The avocado a day may keep the doctor away. This creamy green fruit (yes, it’s a fruit) known for its standout role in guacamole has a ton of health benefits. With nearly 20 vitamins and minerals and plenty of unsaturated “good” fat, it’s no wonder that there’s an abundance of research linking avocados with heart healthweight management and skin health.
Here are some more reasons to make avocados a part of your daily diet and how to eat more of them.
Avocado nutrition facts
A serving of avocado (⅓ medium or 50 grams) has a variety of nutrients, like:
- 80 calories
- 1 gram of protein
- 7 grams of fat
- 4 grams of carbohydrates
- 3 grams fiber (11% daily value (DV))
- 250 milligrams potassium (6% DV)
- 15 grams magnesium (4% DV)
- 0.1 mg vitamin B6 (6% DV)
- 1 mg vitamin E (6% DV)
- 4 mg vitamin C (4% DV)
- 11 mcg vitamin K (10% DV)
- 5 mcg folate (10% DV)
Keep in mind that a standard serving size for an avocado is about ⅓ of the fruit.
Health benefits of avocados
Avocados are probably best known for their fat content. One serving of an avocado (⅓ medium) has 6 grams of unsaturated fat. Whereas saturated fat is associated with an increased risk of cardiovascular disease and other chronic health conditions, unsaturated fat has been linked to lowering the risk of heart diseases. As a matter of fact, the Dietary Guidelines for Americans recommends replacing saturated fat in the diet with unsaturated fat, like that found in avocados.
A recent systematic review of the research shows that avocados are a heart-healthy food. Of the studies examined, ten substituted avocado for other fat sources and two added avocado to the participants’ standard diets. The overall results showed that consuming avocados twice a day as part of a low saturated fat and cholesterol diet can help lower total and LDL cholesterol levels in the blood. Another observational study of over 68,000 women found that higher avocado intake was associated with lower risk of cardiovascular disease.
Some may worry that the calorie content of avocados may cause weight gain, but research actually points to the opposite. One study of over 55,000 people found that avocado consumers weighed less than those who didn’t regularly eat avocados. After following the participants for 4 to 11 years, the researchers concluded that participants who consumed at least 2 tablespoons of avocado per day had the lowest odds of becoming overweight or obese.
Other research suggests that replacing carbohydrates in a high-carb meal with avocados contributes to feelings of fullness and satiety. In other words, the fat in avocados helps you stay fuller longer and may actually cause you to eat less overall.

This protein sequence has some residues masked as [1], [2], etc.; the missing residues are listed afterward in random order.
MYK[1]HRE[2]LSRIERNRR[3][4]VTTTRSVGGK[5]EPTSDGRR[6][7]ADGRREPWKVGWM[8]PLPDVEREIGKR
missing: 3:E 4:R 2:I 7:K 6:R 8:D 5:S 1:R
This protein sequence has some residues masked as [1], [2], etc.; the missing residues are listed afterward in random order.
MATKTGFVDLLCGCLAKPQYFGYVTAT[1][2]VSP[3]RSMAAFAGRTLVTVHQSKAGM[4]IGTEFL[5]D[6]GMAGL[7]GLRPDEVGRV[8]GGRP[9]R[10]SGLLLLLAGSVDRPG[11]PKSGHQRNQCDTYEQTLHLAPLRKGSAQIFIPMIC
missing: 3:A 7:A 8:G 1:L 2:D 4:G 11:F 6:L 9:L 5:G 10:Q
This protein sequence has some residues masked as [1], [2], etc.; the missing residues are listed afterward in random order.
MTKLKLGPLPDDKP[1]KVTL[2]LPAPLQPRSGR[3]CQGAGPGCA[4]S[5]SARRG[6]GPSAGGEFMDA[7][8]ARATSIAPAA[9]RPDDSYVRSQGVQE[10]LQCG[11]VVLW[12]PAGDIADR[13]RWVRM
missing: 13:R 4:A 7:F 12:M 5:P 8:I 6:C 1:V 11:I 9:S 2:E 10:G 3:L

What’s more, newer research is also exploring how the vitamin E in avocados may positively affect skin health. A pilot study in the Journal of Cosmetic Dermatology found that eating one avocado per day for 8 weeks increased skin elasticity and firmness.
Are there drawbacks to eating avocados?
It’s important to remember that a serving size of an avocado is ⅓ of the fruit. If you’re eating more than this on a daily basis, you may be taking in more calories than you’re burning off, and avocados could contribute to weight gain.
In addition, due to a variety of factors like low supply, changes in weather, farming issues and inflation, avocados are soaring in price. Plus, they only stay ripe for 2-3 days before they begin to brown. Most of the avocados in the supermarket are not yet ripeso you have to watch them closely at home to make sure you eat them at the right time.
Fun facts about avocados
Beyond the health benefits, here are some interesting tidbits to consider during your next visit to the produce aisle.
There are hundreds of varieties of avocados
According to California Avocados, there are hundreds of varieties of this green fruit. Yet, 95% of the avocados eaten in the United States are Hass avocados. Hass are able to be grown year round in places like California, Chile, Mexico, New Zealand, Peru, The Dominican Republic and Colombia. Hass avocados are medium sized and oval, with a minty green flesh and dark green skin.
Occasionally, you may also see a Florida avocado on store shelves. This large variety is grown in the sunshine state, and they are a bit lower in calories and fat than the Hass variety. But they also taste a bit more bland due to their low fat content.
They are a good substitute for butter
Trying to cut down on saturated fat? Replace the butter in baked goods with avocado. Due to its creamy nature and fatty consistency, the avocado is a great stand in for butter in recipes. Since avocados have a neutral taste, you won’t even notice a difference in the taste of the overall dish. Use a 1:1 ratio to swap butter for avocado in any recipe.
How to grow your own avocados
No matter where you live, you can grow an avocado tree in your own home. “You can sprout the pit of an avocado to grow into a house plant in your own home by submerging it half way into a cup of water,” said Seattle-based registered dietitian nutritionist, Ginger Hultin, dietitian, owner of ChampagneNutrition® and author of the e-book “Meal Prep for Weight Loss 101.”
After eating the avocado, save the pit and let it dry out. Stick 3-4 toothpicks in the pit and suspend it over a glass of water, so that the bottom half of the pit is submerged. Place the glass of water in the sun and roots will sprout in 2-6 weeks. A stem will appear and the avocado plant will begin to grow. Plant it in a pot with soil and watch your avocado tree grow!
Healthy avocado recipes
“Avocados are incredibly versatile,” said Hultin. “I recommend my clients include them as a healthy fat source and anti-inflammatory food in a variety of ways.” Here are some simple and creative ways to include more avocados in your diet: